Therefore, the modern attacking full-back has several roles to play when their team is in possession. Often full-backs are used as an outlet against opposing presses. Consequently, one such function is the ability to maintain and progress possession by passing.
The graph above attempts to objectively measure and rank the SPFL’s best ball-playing full-backs. It includes 19 players in total. To earn a position on the chart, a player must have completed at least 74% of their passes. Therefore, we exclude potential biases toward teams that control most of the possession. The players range from Aberdeen’s Shay Logan, with 74.01%, to Bolingli-Mbombo again, with 83.85%. Also included in these stats are completed progressive passes and passes into the penalty area.
In the top right corner are the three standouts; Barišić and Bolingoli-Mbombo, again, joined by Greg Taylor, also of Celtic. They all achieved an 80+% pass accuracy, as well as 80+% progressive passing and 50+% passing into the penalty area in addition to these other stats we have pointed out.
Honourable mentions go to Tavernier, who achieved 84% of his progressive passes, Aberdeen’s Greg Leigh, who recorded the SPFL’s most successful passes into the penalty area, with 60% of them successful, and Aaron Hickey of Hearts, and Celtic’s Jeremie Frimpong, for their exceptionally high passing accuracy statistics, at 82% each.
Another skill that accompanies every world-class full-back is the ability to carry the ball. If a full-back is technical enough to beat the opponent’s winger in one-v-one scenarios, then a whole plethora of opportunities open up to build an attack.
The graph above attempts to find the SPFL’s best ball-carrying full-backs. It includes 19 players in total. To qualify, a player must have won at least 46% of their offensive duels. As a result, we exclude potential biases toward teams that control most of the possession. Above, the players range from Hickey, with 46% to Ralston, with 61.86%. Progressive runs per 90 and successful dribbling percentages make up the x and y-axis.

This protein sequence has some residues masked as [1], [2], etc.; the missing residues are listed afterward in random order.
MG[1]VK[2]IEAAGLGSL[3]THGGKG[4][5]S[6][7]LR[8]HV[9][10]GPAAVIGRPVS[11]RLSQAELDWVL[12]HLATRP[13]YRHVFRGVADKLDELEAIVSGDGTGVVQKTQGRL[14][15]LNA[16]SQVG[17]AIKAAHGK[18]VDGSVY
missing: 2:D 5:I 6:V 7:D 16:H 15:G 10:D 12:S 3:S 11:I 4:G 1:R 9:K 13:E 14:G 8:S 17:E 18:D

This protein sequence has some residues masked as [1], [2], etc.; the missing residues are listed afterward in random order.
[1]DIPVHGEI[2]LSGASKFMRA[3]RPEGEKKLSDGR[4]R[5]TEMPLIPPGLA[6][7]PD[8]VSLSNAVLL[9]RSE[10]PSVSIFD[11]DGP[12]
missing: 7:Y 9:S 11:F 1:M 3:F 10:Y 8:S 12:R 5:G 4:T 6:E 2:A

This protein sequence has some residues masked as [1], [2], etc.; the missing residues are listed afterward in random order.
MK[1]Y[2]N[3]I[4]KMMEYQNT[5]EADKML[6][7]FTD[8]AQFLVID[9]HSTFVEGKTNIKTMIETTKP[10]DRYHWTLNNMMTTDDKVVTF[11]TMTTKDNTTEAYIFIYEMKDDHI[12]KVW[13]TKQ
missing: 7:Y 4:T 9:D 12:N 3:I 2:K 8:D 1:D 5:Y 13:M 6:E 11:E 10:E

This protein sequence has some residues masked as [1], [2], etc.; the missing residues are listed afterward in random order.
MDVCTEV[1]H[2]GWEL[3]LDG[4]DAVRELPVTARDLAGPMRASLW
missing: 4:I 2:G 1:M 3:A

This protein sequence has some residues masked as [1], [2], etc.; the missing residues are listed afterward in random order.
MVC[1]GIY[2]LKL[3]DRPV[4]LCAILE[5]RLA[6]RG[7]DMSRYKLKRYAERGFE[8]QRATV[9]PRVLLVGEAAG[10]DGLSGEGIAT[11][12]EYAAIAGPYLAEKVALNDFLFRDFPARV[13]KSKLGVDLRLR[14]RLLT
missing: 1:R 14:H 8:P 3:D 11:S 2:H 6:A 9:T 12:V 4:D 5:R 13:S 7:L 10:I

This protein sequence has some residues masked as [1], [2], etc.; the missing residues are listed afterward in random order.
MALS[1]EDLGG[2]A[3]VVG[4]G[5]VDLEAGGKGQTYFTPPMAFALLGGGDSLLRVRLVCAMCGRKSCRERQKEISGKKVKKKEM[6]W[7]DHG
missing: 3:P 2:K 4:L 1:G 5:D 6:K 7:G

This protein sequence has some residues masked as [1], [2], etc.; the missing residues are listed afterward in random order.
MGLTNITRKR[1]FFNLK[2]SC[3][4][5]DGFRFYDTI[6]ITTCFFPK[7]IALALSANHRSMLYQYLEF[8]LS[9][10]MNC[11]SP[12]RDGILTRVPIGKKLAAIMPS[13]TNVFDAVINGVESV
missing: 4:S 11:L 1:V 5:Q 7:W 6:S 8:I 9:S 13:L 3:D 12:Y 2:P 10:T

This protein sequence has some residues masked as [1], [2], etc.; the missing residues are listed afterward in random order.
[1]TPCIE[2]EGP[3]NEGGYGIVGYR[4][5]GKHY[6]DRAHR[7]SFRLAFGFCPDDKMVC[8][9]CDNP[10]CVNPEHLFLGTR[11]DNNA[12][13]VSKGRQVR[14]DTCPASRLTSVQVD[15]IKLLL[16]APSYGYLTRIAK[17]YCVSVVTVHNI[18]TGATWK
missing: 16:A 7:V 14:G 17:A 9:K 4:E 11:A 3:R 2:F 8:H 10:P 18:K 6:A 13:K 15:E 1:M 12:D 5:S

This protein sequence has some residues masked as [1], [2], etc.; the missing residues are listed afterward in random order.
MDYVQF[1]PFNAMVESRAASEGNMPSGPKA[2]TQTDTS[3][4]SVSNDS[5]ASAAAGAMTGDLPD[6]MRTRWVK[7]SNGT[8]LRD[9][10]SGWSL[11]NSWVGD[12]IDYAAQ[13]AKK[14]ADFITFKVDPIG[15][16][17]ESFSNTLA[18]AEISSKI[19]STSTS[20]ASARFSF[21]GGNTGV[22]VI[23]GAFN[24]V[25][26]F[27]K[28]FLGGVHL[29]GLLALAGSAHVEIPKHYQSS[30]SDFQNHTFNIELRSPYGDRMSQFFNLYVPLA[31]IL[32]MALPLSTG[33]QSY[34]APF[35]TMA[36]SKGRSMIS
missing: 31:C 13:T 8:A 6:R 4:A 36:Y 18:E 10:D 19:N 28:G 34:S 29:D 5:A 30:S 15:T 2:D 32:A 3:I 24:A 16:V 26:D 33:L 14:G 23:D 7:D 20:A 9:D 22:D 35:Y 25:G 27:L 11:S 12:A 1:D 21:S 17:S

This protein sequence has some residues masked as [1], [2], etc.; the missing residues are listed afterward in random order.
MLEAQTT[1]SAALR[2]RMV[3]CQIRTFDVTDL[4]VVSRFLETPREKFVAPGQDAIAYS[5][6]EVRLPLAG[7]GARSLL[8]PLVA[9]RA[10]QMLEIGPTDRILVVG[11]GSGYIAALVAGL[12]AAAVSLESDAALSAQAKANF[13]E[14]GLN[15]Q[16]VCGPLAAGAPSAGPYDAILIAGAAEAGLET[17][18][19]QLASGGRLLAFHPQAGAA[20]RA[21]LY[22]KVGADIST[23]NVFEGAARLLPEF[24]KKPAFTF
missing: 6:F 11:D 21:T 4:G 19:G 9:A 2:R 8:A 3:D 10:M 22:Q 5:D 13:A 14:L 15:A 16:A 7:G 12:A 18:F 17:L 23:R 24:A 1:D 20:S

Celtic teammates Jonny Hayes and Frimpong catch the eye initially; Hayes more so, as he demonstrated a 60.32% offensive duel percentage, as well as six progressive runs per 90. However, their massive total of progressive runs per 90 is because they play as wing-backs in a system that encourages them to do so. Another standout is Livingston’s Ricki Lamie. He won a solid 54.84% of his offensive duels, and, more impressively, succeeded in 88.89% of his dribbles.
This time, honourable mentions go out to Scott McMann (57.02%) of Hamilton, Ralston (61.86%), Tanser (58.24%) and Bolingli-Mbombo again (58.43%) for their impressive offensive duelling success. Additionally, Paul McGinn of Hibernian impressed with his dribbling ability (77.14%), whilst Barišić showed he could progress the ball consistently (3 per 90).
Finally, let’s examine which Scottish Premiership full-backs contribute to goals and assists.
The graph above shows every SPFL full-back that achieved at least two assists this season. The bars represent the total number of assists, whilst the circles represent their expected value. Joint-top, on six, are Rangers teammates Tavernier and Barišić, although it should be noted that Tavernier is a set-piece taker for the side. Interestingly, the statistics would suggest Tavernier over-performed, as his assists are higher than his expected value. In contrast, Barišić’s expected value implies that he underachieved.